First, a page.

Photo: DANIEL LEAL-OLIVAS/AFP/Getty Images

The Justice Department has officially filed an extradition request to the United Kingdom for WikiLeaks founder Julian Assange, the Washington Post reports.

Why it matters: Assange, who is currently being detained in the U.K., has been indicted by the Justice Department on 18 counts for conspiring to hack into a government computer and for violating the Espionage Act — charges that have alarmed journalists and activists who fear a crackdown on First Amendment rights.

  • United Nations human rights investigator Nils Melzer issued a statement last month urging against extradition, warning that Assange would face "a real risk of serious violations of his human rights, including his freedom of expression, his right to a fair trial."

What's next: It is unclear whether the U.K. will cooperate with the order, but Assange is due at a hearing on June 12.

Go deeper ... Timeline: Julian Assange's 9-year legal limbo reaches its climax

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Updated 54 mins ago - Politics & Policy

Coronavirus dashboard

Illustration: Aïda Amer/Axios

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  2. Sports: The youth sports exodus continues — Big Ten football is back.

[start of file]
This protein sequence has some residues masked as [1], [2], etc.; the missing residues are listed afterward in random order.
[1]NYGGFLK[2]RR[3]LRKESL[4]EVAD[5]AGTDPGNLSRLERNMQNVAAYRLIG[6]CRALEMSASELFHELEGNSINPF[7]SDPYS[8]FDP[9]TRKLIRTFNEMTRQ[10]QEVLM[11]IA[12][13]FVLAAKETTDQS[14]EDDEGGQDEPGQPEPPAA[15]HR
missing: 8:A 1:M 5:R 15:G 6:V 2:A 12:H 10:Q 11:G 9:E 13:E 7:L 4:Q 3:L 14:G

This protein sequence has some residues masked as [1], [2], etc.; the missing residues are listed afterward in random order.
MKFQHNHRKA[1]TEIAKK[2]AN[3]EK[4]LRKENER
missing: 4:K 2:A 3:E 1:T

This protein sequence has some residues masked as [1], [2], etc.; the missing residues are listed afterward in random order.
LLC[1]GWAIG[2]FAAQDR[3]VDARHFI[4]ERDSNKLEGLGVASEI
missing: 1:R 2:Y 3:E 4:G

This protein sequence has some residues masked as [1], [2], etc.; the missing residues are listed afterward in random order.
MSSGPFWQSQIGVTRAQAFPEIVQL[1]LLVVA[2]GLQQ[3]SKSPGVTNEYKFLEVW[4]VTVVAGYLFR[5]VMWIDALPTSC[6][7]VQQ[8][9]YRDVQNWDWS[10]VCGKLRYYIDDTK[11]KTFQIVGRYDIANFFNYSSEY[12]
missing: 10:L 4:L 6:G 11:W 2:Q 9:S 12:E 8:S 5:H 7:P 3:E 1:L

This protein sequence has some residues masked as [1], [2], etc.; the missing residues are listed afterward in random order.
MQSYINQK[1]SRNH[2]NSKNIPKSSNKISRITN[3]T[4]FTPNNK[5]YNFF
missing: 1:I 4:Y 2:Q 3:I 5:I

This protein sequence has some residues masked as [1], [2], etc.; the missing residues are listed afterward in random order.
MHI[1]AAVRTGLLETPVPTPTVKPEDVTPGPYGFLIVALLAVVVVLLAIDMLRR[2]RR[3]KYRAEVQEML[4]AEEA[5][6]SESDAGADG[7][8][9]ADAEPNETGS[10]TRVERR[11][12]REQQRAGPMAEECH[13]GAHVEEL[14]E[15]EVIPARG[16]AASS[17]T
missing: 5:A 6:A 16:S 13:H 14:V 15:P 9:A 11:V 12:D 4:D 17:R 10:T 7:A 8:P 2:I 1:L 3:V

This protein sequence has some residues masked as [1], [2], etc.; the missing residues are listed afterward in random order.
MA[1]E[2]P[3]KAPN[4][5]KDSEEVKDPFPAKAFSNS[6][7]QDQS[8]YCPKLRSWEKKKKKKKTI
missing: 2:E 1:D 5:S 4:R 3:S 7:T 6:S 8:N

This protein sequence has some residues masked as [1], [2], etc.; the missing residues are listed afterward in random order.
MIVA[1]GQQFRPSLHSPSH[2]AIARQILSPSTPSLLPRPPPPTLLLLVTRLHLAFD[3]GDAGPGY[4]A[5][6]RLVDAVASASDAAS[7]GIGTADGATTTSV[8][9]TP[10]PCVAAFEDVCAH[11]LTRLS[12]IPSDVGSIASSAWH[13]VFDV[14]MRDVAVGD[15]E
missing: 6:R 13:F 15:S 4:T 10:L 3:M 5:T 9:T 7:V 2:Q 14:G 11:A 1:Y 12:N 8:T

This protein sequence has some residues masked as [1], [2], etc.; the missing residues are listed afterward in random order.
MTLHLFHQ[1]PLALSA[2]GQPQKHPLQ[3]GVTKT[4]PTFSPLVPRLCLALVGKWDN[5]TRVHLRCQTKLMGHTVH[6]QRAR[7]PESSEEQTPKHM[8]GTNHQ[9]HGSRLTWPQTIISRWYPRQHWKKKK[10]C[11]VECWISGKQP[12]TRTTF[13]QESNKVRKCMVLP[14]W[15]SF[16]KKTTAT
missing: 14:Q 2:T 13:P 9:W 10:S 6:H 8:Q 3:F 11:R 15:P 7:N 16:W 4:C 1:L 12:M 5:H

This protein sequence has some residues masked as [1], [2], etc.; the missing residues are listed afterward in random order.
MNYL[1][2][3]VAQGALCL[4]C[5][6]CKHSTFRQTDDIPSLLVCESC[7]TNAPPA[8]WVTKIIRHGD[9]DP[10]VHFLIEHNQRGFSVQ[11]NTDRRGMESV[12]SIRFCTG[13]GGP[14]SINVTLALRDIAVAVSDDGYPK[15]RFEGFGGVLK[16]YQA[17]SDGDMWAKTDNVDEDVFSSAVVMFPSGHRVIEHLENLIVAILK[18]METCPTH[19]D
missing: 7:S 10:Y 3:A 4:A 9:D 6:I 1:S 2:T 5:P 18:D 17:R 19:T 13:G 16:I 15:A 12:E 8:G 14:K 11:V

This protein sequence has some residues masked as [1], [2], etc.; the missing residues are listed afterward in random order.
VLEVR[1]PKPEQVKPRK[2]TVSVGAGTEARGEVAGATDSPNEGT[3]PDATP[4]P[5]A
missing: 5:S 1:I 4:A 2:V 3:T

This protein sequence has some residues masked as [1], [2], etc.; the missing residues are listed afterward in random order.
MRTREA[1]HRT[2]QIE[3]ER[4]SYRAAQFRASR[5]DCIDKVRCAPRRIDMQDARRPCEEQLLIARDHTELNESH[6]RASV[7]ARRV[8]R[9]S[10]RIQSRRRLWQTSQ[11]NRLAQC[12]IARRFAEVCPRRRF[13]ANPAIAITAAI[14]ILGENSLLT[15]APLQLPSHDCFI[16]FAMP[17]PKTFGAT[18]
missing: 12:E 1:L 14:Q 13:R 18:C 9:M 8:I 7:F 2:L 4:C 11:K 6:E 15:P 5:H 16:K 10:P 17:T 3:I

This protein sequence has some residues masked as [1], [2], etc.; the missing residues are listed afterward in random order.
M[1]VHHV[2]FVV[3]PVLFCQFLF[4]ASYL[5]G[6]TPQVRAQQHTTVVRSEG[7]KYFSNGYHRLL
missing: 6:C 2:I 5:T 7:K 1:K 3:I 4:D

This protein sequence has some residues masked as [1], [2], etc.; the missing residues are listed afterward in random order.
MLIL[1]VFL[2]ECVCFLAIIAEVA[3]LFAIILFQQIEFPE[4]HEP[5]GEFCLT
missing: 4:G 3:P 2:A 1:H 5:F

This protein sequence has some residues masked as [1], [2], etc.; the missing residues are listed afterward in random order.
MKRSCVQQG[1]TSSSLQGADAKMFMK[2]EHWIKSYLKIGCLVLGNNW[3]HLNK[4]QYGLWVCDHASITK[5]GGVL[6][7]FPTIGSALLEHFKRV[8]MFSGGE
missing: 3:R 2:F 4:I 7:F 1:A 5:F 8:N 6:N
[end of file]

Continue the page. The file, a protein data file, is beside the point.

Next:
3. Health: How to help save 130,000 livesFDA approves Gilead's remdesivir as treatment How the pandemic might endMany U.S. deaths were avoidable.
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  5. World: Spain and France exceed 1 million cases.
1 hour ago - Health

Fauci: Trump hasn't been to a COVID task force meeting in months

Photo: Drew Angerer/Getty Images

President Trump has not attended a White House coronavirus task force meeting in “several months,” NIAID director Anthony Fauci told MSNBC on Friday.

Why it matters: At the beginning of the pandemic, the task force, led by Vice President Mike Pence, met every day, but in the "last several weeks," members have held virtual meetings once a week, Fauci said, even as the number of new cases continues to surge in the country.

2 hours ago - Health

How to help save 130,000 lives

People wear face masks outside Grand Central Terminal in New York City. Photo: Noam Galai/Getty Images

Nearly 130,000 fewer people will die of COVID-19 this winter if 95% of Americans wear face masks in public, according to research published Friday.

Why it matters: “Increasing mask use is one of the best strategies that we have right now to delay the imposition of social distancing mandates," Dr. Christopher Murray of the University of Washington told the N.Y. Times.